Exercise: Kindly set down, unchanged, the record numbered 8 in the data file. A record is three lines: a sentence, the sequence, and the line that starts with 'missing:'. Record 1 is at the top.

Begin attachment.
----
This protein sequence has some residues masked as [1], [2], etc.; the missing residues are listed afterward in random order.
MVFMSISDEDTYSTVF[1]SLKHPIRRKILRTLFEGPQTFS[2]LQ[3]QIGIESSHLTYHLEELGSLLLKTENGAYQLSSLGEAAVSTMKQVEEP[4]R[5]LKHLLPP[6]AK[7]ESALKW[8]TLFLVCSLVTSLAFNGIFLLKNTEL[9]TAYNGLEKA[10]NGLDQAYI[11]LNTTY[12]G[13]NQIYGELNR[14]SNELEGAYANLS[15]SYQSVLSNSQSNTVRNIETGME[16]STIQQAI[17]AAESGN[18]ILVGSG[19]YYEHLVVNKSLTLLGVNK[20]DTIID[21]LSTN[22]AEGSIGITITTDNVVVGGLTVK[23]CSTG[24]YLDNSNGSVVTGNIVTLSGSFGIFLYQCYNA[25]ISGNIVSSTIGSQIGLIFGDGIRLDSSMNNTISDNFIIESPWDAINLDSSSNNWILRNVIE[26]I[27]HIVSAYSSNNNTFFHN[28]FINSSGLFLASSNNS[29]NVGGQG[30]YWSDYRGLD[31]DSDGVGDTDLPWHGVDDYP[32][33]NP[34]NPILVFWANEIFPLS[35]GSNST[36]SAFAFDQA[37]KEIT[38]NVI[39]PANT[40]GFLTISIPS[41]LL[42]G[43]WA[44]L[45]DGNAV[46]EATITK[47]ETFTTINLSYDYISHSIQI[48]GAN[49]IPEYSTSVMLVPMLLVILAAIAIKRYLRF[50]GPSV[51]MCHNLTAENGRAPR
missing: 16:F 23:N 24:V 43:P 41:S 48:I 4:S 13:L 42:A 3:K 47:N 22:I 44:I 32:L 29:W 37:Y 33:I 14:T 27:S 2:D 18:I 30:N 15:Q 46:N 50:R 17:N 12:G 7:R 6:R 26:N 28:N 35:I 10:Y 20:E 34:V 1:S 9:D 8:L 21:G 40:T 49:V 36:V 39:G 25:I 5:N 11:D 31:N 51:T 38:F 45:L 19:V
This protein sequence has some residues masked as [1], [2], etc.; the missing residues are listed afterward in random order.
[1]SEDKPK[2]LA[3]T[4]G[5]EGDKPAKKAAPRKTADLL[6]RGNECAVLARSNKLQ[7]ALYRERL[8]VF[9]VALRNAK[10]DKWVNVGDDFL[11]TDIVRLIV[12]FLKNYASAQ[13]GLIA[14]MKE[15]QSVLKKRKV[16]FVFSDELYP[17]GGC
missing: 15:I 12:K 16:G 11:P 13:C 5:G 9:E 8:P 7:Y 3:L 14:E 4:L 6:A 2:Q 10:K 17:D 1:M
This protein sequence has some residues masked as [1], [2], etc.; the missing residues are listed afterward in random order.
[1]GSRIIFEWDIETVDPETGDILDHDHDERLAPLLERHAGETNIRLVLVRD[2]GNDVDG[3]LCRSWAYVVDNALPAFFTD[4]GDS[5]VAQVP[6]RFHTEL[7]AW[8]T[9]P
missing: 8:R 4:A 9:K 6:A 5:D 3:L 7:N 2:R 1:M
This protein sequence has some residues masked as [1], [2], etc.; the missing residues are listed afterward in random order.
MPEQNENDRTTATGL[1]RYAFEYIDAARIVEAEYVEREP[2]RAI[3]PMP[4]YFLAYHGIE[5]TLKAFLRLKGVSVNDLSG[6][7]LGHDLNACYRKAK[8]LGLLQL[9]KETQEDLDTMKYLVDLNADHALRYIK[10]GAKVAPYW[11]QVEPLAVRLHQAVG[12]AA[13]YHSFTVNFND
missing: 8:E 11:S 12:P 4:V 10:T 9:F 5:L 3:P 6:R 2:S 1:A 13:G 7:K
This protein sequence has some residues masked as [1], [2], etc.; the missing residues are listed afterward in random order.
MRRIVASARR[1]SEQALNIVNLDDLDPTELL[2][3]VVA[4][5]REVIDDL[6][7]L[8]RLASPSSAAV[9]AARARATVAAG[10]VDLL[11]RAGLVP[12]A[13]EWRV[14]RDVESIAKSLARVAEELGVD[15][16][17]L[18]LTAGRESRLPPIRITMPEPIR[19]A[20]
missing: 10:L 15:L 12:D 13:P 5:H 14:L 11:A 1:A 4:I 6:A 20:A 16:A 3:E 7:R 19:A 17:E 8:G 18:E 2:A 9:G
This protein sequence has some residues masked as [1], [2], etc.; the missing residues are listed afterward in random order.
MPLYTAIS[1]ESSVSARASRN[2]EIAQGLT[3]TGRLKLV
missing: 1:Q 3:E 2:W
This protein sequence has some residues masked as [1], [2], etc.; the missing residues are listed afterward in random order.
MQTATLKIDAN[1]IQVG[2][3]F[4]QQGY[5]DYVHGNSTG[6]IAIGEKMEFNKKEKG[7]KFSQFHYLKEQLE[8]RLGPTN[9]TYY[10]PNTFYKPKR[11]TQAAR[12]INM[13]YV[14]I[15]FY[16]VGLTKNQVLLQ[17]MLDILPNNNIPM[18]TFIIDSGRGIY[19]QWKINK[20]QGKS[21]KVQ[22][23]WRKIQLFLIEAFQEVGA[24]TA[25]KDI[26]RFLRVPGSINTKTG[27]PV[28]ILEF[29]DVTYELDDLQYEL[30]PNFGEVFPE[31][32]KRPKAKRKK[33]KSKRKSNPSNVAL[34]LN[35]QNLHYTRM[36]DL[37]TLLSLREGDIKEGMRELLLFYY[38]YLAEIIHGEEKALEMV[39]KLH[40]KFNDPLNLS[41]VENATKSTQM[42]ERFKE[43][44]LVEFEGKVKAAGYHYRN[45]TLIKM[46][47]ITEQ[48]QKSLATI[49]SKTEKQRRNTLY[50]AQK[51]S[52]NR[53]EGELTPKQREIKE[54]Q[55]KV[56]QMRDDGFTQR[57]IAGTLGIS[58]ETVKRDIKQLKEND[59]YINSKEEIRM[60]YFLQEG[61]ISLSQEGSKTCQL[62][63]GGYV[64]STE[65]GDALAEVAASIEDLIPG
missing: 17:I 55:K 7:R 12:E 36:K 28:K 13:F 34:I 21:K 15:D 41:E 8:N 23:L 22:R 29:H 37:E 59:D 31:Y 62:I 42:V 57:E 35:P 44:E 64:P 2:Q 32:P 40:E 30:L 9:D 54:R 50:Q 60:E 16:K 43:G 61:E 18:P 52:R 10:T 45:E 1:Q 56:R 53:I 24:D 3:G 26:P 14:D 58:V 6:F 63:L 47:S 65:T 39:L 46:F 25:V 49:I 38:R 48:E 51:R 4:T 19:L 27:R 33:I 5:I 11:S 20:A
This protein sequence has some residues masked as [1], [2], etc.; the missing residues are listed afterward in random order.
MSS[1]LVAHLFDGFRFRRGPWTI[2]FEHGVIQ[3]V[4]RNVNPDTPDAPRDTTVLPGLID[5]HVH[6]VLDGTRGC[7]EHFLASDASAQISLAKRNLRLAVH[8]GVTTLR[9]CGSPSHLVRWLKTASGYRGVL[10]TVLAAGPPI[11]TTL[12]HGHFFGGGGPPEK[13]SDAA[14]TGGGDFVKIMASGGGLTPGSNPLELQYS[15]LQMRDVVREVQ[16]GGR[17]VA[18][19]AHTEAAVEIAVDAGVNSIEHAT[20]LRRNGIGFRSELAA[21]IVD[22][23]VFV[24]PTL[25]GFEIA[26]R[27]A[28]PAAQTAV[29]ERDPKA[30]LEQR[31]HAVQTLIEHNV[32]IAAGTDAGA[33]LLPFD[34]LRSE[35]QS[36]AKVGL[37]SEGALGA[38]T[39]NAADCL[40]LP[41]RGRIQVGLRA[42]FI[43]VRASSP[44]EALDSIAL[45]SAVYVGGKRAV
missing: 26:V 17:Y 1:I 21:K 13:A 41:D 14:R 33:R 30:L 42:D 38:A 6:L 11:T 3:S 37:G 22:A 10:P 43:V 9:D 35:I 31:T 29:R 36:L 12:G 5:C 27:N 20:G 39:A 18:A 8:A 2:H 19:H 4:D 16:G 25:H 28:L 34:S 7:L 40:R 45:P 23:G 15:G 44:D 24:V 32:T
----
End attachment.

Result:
This protein sequence has some residues masked as [1], [2], etc.; the missing residues are listed afterward in random order.
MSS[1]LVAHLFDGFRFRRGPWTI[2]FEHGVIQ[3]V[4]RNVNPDTPDAPRDTTVLPGLID[5]HVH[6]VLDGTRGC[7]EHFLASDASAQISLAKRNLRLAVH[8]GVTTLR[9]CGSPSHLVRWLKTASGYRGVL[10]TVLAAGPPI[11]TTL[12]HGHFFGGGGPPEK[13]SDAA[14]TGGGDFVKIMASGGGLTPGSNPLELQYS[15]LQMRDVVREVQ[16]GGR[17]VA[18][19]AHTEAAVEIAVDAGVNSIEHAT[20]LRRNGIGFRSELAA[21]IVD[22][23]VFV[24]PTL[25]GFEIA[26]R[27]A[28]PAAQTAV[29]ERDPKA[30]LEQR[31]HAVQTLIEHNV[32]IAAGTDAGA[33]LLPFD[34]LRSE[35]QS[36]AKVGL[37]SEGALGA[38]T[39]NAADCL[40]LP[41]RGRIQVGLRA[42]FI[43]VRASSP[44]EALDSIAL[45]SAVYVGGKRAV
missing: 26:V 17:Y 1:I 21:K 13:A 41:D 14:R 33:R 30:L 42:D 38:A 6:L 11:T 3:S 37:G 22:A 10:P 43:V 9:D 35:I 31:T 29:R 36:L 12:G 5:C 27:N 20:G 39:A 18:A 8:A 2:H 19:H 4:D 16:G 25:H 28:L 34:S 7:L 40:R 45:P 23:G 15:G 44:D 24:V 32:T